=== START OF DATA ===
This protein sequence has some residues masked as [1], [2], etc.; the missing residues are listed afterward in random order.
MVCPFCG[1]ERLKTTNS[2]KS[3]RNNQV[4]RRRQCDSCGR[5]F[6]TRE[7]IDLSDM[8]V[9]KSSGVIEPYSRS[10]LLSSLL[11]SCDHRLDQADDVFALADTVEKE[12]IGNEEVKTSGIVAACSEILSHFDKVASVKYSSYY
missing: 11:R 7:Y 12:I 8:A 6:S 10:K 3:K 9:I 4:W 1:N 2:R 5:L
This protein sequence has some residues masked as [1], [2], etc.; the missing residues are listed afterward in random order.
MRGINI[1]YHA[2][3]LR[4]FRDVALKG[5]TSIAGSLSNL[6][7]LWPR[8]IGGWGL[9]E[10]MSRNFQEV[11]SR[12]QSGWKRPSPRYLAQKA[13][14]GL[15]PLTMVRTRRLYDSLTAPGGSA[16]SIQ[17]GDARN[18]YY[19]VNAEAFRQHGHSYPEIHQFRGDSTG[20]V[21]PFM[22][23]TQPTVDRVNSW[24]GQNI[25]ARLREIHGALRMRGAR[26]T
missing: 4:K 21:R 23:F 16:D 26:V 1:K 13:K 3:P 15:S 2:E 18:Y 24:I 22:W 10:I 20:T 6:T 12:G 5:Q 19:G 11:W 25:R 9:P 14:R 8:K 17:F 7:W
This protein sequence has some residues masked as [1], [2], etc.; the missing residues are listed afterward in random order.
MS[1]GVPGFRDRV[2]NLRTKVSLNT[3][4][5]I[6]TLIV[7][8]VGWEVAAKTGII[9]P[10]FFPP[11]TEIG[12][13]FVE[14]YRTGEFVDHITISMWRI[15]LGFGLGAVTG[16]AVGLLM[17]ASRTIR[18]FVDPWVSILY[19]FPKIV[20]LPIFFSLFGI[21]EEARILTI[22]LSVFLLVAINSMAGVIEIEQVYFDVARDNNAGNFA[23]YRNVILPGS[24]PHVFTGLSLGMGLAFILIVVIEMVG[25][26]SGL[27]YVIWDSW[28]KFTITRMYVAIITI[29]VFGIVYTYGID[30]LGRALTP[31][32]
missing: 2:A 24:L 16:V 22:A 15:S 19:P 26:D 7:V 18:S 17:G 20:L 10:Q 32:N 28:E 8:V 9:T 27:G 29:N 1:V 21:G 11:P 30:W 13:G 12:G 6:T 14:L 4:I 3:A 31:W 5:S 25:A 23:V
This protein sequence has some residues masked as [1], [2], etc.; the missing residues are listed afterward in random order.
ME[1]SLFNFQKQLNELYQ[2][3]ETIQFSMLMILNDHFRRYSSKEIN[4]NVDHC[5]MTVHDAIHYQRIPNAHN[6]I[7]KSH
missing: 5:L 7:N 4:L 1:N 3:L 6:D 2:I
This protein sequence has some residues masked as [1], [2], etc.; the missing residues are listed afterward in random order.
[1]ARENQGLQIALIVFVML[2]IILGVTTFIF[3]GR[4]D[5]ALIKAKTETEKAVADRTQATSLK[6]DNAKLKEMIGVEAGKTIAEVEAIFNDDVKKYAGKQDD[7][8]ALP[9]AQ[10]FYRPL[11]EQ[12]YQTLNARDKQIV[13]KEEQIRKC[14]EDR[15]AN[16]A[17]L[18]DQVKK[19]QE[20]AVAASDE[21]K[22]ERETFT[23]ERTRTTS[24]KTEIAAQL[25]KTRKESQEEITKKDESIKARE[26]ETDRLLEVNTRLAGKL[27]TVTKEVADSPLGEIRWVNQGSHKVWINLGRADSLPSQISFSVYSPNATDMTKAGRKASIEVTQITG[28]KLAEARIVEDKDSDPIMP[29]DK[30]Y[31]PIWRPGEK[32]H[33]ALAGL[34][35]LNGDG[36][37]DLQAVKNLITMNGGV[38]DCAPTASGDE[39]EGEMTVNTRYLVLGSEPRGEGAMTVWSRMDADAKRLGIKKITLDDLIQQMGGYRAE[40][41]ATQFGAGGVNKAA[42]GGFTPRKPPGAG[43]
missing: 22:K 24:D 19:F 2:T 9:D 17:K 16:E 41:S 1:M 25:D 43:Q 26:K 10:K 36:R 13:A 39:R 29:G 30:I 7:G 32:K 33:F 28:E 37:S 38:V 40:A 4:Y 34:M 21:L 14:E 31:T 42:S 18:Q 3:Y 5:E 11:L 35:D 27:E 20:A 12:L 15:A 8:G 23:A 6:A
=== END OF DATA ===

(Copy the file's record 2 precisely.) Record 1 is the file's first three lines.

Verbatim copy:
This protein sequence has some residues masked as [1], [2], etc.; the missing residues are listed afterward in random order.
MRGINI[1]YHA[2][3]LR[4]FRDVALKG[5]TSIAGSLSNL[6][7]LWPR[8]IGGWGL[9]E[10]MSRNFQEV[11]SR[12]QSGWKRPSPRYLAQKA[13][14]GL[15]PLTMVRTRRLYDSLTAPGGSA[16]SIQ[17]GDARN[18]YY[19]VNAEAFRQHGHSYPEIHQFRGDSTG[20]V[21]PFM[22][23]TQPTVDRVNSW[24]GQNI[25]ARLREIHGALRMRGAR[26]T
missing: 4:K 21:R 23:F 16:D 26:V 1:K 13:K 3:P 15:S 2:E 18:Y 24:I 22:W 10:I 20:T 6:T 12:G 5:Q 19:G 11:W 25:R 9:P 14:R 8:K 17:F 7:W